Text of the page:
Now that the Scottish National Investment Bank is fully established, with a growing portfolio of investments, work is under way to establish the advisory group. We receive assurances on the bank’s support for a wellbeing economy through the fact that the missions that ministers set for the bank align closely with our wellbeing economy principles; the fact that the bank’s robust investment processes ensure that investments align to at least one mission; and the work of the bank to measure the benefits of its investments, information on which was published in the bank’s impact report. Senior officials and I also have regular meetings with the bank’s senior leadership team.
The Scottish National Investment Bank has been in operation for three years now and, recently, serious allegations have been made against it. One is that the bank lent £7.5 million to a company that is run by the brother of a bank employee—a company that was loss making and whose accounts were overdue. It has also been reported that there was political pressure to invest £9 million in Circularity Scotland, most of which has now been lost.
I do not know whether those accusations are true, but I know that, if the advisory board was in place, as is required in law, we would have the assurance that things were in order. Does the cabinet secretary accept that it is vital that the advisory board is put in place as soon as possible?
Yes, I do. We are looking to establish that, as I said in my answer to Mr Lumsden’s first question. In addition to bringing about the advisory group, as I also set out in that answer, I have regular meetings with the senior management. I most recently met the chair and chief executive on 2 November. My officials meet regularly to ensure that we have that oversight. The advisory group will be set up as soon as possible, now that the bank is fully operational.
In light of recent reports that the Scottish National Investment Bank is investing in firms that are linked to personnel at the bank, what work is the Scottish Government undertaking to improve transparency at the bank, avoid such conflicts of interest, and meet the high standards that are expected of a public entity?
As I set out to Mr Lumsden, on the bank’s support for a wellbeing economy, we receive assurances that its work links to at least one of its missions at our regular meetings with the bank, at official and ministerial levels. The bank also has to publish an impact report. All its investments are made in a transparent way so that people can see them clearly.
The failure of the recent United Kingdom Government auction for offshore wind subsidy contracts to attract any new projects has left investors with reduced confidence in UK renewables, according to the recent Ernst & Young renewable energy attractiveness report, with the UK dropping down its international rankings. Will the cabinet secretary provide an update on any strategic investment through the Scottish National Investment Bank that will accelerate Scotland’s offshore renewables capabilities and help to secure a just transition for our energy sector and a fairer and greener Scotland for everyone?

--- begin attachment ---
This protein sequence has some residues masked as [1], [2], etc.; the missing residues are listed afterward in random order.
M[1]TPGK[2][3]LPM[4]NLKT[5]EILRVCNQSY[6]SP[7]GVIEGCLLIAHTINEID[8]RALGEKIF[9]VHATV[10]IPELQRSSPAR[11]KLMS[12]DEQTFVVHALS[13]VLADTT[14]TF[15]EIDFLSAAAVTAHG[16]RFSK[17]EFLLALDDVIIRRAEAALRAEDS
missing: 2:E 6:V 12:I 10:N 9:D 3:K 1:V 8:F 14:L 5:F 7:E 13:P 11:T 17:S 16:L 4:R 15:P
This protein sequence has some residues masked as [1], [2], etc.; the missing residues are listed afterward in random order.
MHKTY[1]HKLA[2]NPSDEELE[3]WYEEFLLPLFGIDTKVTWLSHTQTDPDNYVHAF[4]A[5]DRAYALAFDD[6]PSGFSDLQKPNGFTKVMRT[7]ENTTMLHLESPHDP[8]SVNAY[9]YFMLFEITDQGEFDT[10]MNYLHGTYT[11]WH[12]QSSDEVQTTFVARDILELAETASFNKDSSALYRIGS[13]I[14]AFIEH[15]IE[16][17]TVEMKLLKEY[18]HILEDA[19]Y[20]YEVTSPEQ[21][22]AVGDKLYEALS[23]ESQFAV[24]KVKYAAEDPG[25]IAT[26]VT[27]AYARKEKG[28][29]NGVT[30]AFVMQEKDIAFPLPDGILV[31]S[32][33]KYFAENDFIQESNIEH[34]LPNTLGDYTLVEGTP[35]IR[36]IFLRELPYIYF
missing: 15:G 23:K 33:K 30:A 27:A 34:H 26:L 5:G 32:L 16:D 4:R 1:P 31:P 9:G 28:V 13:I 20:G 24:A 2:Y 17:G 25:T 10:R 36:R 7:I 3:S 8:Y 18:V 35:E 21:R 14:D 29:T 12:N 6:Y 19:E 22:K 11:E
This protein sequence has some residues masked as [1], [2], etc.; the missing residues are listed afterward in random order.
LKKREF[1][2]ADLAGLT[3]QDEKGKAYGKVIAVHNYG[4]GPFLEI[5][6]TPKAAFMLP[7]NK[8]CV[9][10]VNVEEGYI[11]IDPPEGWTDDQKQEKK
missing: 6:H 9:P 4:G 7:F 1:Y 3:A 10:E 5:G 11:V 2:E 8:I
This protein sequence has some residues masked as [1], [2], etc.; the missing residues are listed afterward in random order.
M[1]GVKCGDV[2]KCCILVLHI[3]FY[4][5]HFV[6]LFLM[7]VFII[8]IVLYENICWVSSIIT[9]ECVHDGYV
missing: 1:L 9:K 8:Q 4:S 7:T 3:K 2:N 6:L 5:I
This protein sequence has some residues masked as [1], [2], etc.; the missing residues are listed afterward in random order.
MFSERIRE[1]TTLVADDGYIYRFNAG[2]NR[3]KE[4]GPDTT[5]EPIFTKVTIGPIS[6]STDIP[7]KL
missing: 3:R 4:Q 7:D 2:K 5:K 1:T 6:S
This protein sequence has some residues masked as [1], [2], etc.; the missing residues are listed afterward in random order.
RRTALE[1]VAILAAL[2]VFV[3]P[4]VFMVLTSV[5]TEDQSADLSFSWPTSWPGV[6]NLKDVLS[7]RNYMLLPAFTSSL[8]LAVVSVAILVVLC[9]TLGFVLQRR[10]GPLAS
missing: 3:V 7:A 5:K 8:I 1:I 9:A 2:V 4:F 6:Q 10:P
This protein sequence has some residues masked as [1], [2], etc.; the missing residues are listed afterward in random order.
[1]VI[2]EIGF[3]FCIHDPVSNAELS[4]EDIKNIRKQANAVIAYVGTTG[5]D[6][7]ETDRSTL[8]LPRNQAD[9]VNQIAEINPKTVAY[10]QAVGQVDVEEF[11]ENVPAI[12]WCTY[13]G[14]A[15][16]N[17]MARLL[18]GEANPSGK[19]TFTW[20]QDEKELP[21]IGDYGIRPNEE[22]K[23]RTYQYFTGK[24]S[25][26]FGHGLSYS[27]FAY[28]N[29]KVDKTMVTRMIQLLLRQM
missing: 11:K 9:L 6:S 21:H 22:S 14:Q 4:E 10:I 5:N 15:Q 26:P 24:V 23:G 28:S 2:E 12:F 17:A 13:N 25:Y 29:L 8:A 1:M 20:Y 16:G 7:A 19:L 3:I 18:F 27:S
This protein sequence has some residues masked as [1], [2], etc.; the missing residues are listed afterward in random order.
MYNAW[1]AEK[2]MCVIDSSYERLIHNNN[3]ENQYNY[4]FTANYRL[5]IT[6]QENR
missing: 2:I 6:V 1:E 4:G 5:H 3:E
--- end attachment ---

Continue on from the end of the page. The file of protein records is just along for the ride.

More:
Yes. On a point of order, Deputy Presiding Officer.
Do supplementary questions not have to have some relevance to the initial question that was asked? The initial question was about an advisory board for the Scottish National Investment Bank, and Mr Stewart’s supplementary question seems to have no relevance to that whatsoever.
I thank Mr Lumsden for his point of order. I listened carefully to Mr Stewart’s supplementary question, and he sufficiently brought the issue back to Mr Lumsden’s initial question on the assurances that the Scottish Government has received from the Scottish National Investment Bank that it is
“supporting its ambition to create a wellbeing economy”.
As I understood it, that was the part of the question that Mr Stewart was getting at, and perhaps that is the part of Mr Stewart’s question on which the cabinet secretary could focus his reply.
I appreciate that direction, Deputy Presiding Officer.
Mr Stewart will appreciate that I cannot give details on active investments that the Scottish National Investment Bank is currently working on. However, the bank has a strong record on investments that contribute to the offshore renewable sector, including the £6.6 million investment in the clean-energy pioneer Verlume, whose technology uses intelligent energy management to deliver a constant output of power from renewable sources, supporting the company’s expansion plans. In addition, the bank’s £50 million investment in North Star Renewables is supporting the building of service operations vessels to assist the renewable energy sector and strengthening Scotland’s position as a global leader in the offshore wind supply chain. The bank will also be a key delivery partner in relation to the recent £500 million commitment to ScotWind and its supply chain.